There is still a few billion cubic feet of natural gas under the western Mediterranean that needs extracted. Those pesky Joooo's are in the way though....

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    1. Furthermore... I would like to add, there is a little thing called 'Bible Prophecy' that might be worth considering. Damascus, that old whore, vanishes sometime in the future. Why? I don't know, other than the fact that God says "Enough!"

      Now when I speak of vanishing, I speak of total destruction so that it is never rebuilt - wiped clean like a dinner plate after the evening meal. Totally removed from the equation of man's affairs...a heap of rubble. Those old Jewish amanuensis really had a way with words, eh?

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  6. I have zero 'inside' information and wouldn't type it here if I did. That disclaimer being said, I recall at the time that most of us were fairly convinced that the Russian diplomatic convey with dozens of cargo trucks that went from Baghdad to Syria were obviously carrying something larger and more important that leftover Soviet crypto machines. We assumed that just about had to be some combination of cash, gold, exceptionally scary weapons (including chem/bio, precursors, etc), and possibly drugs. Yet no one seems to mention that convoy anymore. Did I miss something?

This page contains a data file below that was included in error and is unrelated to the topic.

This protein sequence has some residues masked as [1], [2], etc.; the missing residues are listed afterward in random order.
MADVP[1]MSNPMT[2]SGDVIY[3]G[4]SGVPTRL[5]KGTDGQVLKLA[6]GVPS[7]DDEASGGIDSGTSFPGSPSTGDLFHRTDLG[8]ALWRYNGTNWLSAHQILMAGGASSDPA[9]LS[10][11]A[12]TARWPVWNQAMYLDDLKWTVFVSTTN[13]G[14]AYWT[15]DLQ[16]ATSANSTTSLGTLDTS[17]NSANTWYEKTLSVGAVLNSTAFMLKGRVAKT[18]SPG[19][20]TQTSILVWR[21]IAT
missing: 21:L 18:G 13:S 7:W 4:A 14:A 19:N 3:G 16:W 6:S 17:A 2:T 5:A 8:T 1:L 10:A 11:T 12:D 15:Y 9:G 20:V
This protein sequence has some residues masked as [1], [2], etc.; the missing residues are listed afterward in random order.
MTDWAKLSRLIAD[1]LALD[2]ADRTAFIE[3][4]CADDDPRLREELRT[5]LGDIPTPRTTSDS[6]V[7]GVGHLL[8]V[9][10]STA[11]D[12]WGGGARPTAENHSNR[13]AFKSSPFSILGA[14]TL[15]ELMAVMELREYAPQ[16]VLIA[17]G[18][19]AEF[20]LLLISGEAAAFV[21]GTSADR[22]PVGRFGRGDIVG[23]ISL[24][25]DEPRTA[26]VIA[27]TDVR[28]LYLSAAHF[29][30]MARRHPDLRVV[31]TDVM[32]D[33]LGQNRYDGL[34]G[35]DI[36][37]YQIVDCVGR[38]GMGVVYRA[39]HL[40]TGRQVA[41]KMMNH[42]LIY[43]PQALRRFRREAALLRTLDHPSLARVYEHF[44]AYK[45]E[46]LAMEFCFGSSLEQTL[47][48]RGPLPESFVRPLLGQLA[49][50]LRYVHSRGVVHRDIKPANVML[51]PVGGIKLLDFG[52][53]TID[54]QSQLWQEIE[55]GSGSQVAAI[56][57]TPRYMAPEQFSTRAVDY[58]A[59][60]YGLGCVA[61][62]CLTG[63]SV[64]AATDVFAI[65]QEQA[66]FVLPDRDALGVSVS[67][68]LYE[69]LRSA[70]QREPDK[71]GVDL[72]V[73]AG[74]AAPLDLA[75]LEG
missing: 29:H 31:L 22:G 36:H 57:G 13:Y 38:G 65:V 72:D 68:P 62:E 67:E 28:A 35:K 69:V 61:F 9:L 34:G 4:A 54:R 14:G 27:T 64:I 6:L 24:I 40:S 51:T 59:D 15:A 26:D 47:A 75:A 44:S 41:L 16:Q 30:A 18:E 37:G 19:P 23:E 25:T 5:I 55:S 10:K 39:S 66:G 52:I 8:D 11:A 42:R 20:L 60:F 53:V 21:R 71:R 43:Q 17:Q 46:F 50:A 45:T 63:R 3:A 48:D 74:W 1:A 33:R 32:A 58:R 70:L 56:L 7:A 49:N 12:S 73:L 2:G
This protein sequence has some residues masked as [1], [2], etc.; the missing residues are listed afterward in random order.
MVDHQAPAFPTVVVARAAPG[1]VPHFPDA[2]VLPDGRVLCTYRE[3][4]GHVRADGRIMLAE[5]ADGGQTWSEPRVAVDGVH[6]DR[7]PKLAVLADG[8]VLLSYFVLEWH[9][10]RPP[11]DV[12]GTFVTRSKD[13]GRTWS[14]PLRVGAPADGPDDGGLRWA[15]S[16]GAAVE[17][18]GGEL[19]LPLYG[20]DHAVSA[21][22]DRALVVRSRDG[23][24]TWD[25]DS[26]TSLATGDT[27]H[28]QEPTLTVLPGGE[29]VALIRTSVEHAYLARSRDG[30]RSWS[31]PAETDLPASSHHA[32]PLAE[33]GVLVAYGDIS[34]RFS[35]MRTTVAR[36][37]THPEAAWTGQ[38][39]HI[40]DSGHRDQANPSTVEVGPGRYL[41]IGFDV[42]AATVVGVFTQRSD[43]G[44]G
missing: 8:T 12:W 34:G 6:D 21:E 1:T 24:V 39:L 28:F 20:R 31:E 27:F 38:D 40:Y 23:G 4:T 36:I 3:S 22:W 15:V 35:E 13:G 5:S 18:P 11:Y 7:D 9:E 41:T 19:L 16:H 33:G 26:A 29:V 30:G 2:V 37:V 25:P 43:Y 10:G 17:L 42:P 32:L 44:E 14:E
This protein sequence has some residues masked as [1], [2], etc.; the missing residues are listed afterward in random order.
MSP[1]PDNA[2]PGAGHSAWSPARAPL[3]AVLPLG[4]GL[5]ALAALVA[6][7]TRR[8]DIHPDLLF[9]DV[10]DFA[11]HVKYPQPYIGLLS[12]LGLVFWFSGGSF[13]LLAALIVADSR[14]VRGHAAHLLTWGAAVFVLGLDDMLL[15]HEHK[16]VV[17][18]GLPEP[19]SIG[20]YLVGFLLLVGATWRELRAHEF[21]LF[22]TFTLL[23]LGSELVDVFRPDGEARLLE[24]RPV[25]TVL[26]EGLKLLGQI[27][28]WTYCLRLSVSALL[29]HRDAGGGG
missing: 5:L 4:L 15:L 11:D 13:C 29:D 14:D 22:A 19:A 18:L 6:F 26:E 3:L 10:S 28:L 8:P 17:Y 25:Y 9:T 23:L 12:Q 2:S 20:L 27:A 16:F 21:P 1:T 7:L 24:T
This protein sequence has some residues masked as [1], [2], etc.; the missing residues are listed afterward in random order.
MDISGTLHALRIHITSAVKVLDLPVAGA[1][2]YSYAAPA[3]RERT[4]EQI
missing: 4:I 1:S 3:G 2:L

ACCO

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  7. The Syrians are quite capable of producing their own CW without having to rely on Iraqi hand-me-downs.

    I'm of the opinion (and there's not enough solid evidence for anything more than that, one way or another), that Iraq's CW program was really little more than a shell of a program (i.e. expertise, some equipment, maybe some precursors and samples, etc.) accompanied by an excellent deception campaign designed to convince everyone that Saddam was dangerous and still had some teeth. It was probably aimed primarily at the Iranians. I think a lot of Iraqis believed it existed, which was intentional to make the bluff even stronger. The deception was so good, however, that it convinced the West that it was a real program, with the results we know.